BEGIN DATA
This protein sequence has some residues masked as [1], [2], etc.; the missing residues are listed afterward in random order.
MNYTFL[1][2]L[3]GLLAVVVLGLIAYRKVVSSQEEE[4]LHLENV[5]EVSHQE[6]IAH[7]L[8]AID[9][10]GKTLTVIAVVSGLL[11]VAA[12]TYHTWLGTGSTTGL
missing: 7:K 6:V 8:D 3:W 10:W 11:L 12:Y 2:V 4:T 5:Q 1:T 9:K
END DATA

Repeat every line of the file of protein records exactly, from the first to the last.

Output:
This protein sequence has some residues masked as [1], [2], etc.; the missing residues are listed afterward in random order.
MNYTFL[1][2]L[3]GLLAVVVLGLIAYRKVVSSQEEE[4]LHLENV[5]EVSHQE[6]IAH[7]L[8]AID[9][10]GKTLTVIAVVSGLL[11]VAA[12]TYHTWLGTGSTTGL
missing: 7:K 6:V 8:D 3:W 10:W 11:L 12:Y 2:V 4:T 5:Q 1:T 9:K